The why is simply the fact that the Book of Genesis was originally a cabalistic script. The whence is lost in immemorial time, through centuries of history, proto-history, pseudo-history, myths and legends. The how is a secretly transmitted tradition the thread of which was never lost and which for many reasons has remained hidden.

But things have come to such a point, in our present juncture of historical and psychological events, when it is necessary that it should be revealed, by bestowing its basic key: the code of those names which have been desecrated to the point of being made use of in an alphabet constituted by only their initials. (Whereas our A, B, C, and so on, are mere representations of vocal sounds, the names Aleph, Bayt, Ghimel, etc. are projections of biologically structured energies in different stages of organization.)


The decoding of Genesis and of any other cabalistic text is therefore not a mere matter of transposing from A-B-C to Aleph-Bayt-Ghimel, but a process of penetrating an unknown world by means of a manner of thinking which has to be experienced by the very use of the language which must be learned in order to understand it. However paradoxical and perhaps difficult this may appear, it stands to reason that were the Revelation a matter of ordinary words, it would be an obvious fact prone to superficial observation.

The words we use in our languages are conventional. They do not emanate from the objects which they designate. The word house is understood just as well as maison in French or casa in Italian: none of those words has any ontological link with the essence of the object thus specified, and their use merely helps us to recognize such objects, by means of linguistic agree-ments.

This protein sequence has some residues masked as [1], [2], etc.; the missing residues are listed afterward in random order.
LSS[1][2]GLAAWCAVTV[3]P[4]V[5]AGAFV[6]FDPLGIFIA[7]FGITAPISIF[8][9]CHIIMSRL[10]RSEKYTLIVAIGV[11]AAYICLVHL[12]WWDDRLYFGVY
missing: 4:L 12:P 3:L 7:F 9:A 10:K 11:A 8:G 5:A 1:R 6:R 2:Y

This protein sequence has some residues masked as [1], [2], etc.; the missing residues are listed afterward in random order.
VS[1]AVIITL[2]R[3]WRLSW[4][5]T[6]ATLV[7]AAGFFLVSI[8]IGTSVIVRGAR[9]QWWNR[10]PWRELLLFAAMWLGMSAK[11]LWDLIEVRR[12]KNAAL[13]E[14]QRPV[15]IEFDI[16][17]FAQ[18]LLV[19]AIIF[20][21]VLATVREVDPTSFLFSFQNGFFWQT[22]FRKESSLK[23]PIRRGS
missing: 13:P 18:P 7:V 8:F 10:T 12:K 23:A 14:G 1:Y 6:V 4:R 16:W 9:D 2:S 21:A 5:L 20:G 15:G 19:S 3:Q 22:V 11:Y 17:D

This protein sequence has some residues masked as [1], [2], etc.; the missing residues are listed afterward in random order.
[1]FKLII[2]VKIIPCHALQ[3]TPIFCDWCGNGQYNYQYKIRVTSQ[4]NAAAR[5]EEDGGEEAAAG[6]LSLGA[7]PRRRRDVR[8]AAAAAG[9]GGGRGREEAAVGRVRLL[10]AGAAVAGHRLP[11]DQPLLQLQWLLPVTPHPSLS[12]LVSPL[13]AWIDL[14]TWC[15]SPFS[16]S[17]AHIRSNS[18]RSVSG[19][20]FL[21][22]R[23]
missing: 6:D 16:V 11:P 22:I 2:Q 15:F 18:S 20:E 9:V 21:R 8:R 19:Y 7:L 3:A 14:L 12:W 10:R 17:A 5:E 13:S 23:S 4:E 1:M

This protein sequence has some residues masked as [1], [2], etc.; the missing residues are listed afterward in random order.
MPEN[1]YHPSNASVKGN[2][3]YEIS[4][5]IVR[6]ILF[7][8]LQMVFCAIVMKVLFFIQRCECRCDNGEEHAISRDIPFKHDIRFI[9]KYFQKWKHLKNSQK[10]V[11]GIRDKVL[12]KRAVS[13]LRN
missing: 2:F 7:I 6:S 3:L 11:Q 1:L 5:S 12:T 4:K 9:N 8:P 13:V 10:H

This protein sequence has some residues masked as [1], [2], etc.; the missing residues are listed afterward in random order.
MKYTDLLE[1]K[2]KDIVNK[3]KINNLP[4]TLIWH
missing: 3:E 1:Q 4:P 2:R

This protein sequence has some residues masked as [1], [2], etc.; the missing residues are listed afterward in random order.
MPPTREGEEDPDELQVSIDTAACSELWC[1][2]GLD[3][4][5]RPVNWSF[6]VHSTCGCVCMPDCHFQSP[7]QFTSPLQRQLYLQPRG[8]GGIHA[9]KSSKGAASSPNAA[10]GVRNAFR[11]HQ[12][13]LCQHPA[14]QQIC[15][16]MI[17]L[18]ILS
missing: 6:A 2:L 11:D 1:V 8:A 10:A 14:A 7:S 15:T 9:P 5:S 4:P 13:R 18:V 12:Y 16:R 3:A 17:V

We come to realize that the problem of conveying the unknown could only be solved if it were possible to project the common essence of everything which is in the universe as a whole (including, of course, Man, because the essence is One). That essence in Man is according to cabalistic postulates a movement both inner and outer, which builds structures and destroys them unceasingly. Our psychological inner structures built with and upon words which never convey the things, but are our ideas of what we recognize their appearances to be, must therefore be atomized, so to speak, in order for us to partake in and commune with the cosmic unfathomable mystery of the one movement, which is life.

There will never be any explanation of why anything exists at all. The dogmas of the beginning of a Creation and a God who creates will never be anything but futile attempts to explain away the mystery which is the totality of time and space and life and, in a word: of being. On that assertion is founded the Qabala.

The Qabala-which among thousands of scripts, includes Genesis and scattered fragments of other biblical sources-stands unremittingly against every projection of thought concerning the essence of life, because projections are but images, symbols and vagrant words. Qabala existed even before Abraham and therefore does not belong to any specific tradition. It is not-as so repeatedly stated by so-called experts-a mysticism or any mysterious system of occultism. It is a way of thinking based on unitive postulates and analogical developments, of which our modern thought can well take advantage. For many centuries it has been the nutritive roots of our civilizations, hidden in the gnostic teachings and in many schools of thought. Whether deliberately ignored or criticized with blatant prejudice, whether feared or laughed at, this vital knowledge and its subdivisions of structures has always been misunderstood. The reason for such constant ostracism will appear only too clearly when this essay is subjected to the criticism of Tradition founded on ecciesiasticism. In spite, however, or because of the assertion that the Bible has been, for centuries, and still is being read in a sense contrary to its intent, we trust religious as well as scientific circles to respond to it with interest.

[ Emphasis added ]



Cipher of Genesis: Review by J.C. Cooper